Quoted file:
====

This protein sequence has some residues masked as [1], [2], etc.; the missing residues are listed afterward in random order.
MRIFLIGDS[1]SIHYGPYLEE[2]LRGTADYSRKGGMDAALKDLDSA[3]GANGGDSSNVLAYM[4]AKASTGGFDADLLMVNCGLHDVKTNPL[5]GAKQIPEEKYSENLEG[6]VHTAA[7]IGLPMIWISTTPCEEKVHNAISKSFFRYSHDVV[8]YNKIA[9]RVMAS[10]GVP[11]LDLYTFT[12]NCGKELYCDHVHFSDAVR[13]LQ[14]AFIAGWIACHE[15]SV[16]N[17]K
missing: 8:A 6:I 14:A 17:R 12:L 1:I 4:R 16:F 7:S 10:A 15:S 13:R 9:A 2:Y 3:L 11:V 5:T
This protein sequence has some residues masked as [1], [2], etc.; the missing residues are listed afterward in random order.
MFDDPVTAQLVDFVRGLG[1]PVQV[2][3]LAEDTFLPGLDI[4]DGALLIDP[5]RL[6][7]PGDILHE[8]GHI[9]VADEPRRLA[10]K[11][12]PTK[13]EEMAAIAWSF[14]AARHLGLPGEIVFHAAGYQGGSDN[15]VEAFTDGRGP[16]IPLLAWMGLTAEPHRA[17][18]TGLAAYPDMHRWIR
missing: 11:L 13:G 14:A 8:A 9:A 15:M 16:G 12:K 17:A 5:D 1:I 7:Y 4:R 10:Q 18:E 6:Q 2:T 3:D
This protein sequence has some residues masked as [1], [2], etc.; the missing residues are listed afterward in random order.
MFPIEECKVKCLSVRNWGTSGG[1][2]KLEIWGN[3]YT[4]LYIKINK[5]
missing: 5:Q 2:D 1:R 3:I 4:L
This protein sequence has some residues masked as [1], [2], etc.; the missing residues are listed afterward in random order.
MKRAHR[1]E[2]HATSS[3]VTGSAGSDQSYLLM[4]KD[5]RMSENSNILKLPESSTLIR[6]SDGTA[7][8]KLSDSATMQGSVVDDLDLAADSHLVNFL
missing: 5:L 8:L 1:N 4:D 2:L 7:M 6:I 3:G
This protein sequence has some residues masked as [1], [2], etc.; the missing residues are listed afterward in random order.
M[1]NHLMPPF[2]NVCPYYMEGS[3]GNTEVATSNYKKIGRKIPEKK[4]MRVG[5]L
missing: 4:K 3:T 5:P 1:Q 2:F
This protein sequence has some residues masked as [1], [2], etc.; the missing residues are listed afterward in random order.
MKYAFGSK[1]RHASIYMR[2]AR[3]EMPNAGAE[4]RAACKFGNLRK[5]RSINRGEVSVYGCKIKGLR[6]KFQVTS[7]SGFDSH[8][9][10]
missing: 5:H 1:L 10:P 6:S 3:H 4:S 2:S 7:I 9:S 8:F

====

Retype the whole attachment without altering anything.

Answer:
This protein sequence has some residues masked as [1], [2], etc.; the missing residues are listed afterward in random order.
MRIFLIGDS[1]SIHYGPYLEE[2]LRGTADYSRKGGMDAALKDLDSA[3]GANGGDSSNVLAYM[4]AKASTGGFDADLLMVNCGLHDVKTNPL[5]GAKQIPEEKYSENLEG[6]VHTAA[7]IGLPMIWISTTPCEEKVHNAISKSFFRYSHDVV[8]YNKIA[9]RVMAS[10]GVP[11]LDLYTFT[12]NCGKELYCDHVHFSDAVR[13]LQ[14]AFIAGWIACHE[15]SV[16]N[17]K
missing: 8:A 6:I 14:A 17:R 12:L 1:I 4:R 16:F 7:S 10:A 15:S 13:R 9:A 2:Y 3:L 11:V 5:T
This protein sequence has some residues masked as [1], [2], etc.; the missing residues are listed afterward in random order.
MFDDPVTAQLVDFVRGLG[1]PVQV[2][3]LAEDTFLPGLDI[4]DGALLIDP[5]RL[6][7]PGDILHE[8]GHI[9]VADEPRRLA[10]K[11][12]PTK[13]EEMAAIAWSF[14]AARHLGLPGEIVFHAAGYQGGSDN[15]VEAFTDGRGP[16]IPLLAWMGLTAEPHRA[17][18]TGLAAYPDMHRWIR
missing: 11:L 13:G 14:A 8:A 9:A 15:M 16:G 12:K 17:A 5:D 1:I 7:Y 4:R 10:Q 18:E 6:Q 2:T 3:D
This protein sequence has some residues masked as [1], [2], etc.; the missing residues are listed afterward in random order.
MFPIEECKVKCLSVRNWGTSGG[1][2]KLEIWGN[3]YT[4]LYIKINK[5]
missing: 5:Q 2:D 1:R 3:I 4:L
This protein sequence has some residues masked as [1], [2], etc.; the missing residues are listed afterward in random order.
MKRAHR[1]E[2]HATSS[3]VTGSAGSDQSYLLM[4]KD[5]RMSENSNILKLPESSTLIR[6]SDGTA[7][8]KLSDSATMQGSVVDDLDLAADSHLVNFL
missing: 5:L 8:L 1:N 4:D 2:L 7:M 6:I 3:G
This protein sequence has some residues masked as [1], [2], etc.; the missing residues are listed afterward in random order.
M[1]NHLMPPF[2]NVCPYYMEGS[3]GNTEVATSNYKKIGRKIPEKK[4]MRVG[5]L
missing: 4:K 3:T 5:P 1:Q 2:F
This protein sequence has some residues masked as [1], [2], etc.; the missing residues are listed afterward in random order.
MKYAFGSK[1]RHASIYMR[2]AR[3]EMPNAGAE[4]RAACKFGNLRK[5]RSINRGEVSVYGCKIKGLR[6]KFQVTS[7]SGFDSH[8][9][10]
missing: 5:H 1:L 10:P 6:S 3:H 4:S 2:S 7:I 9:S 8:F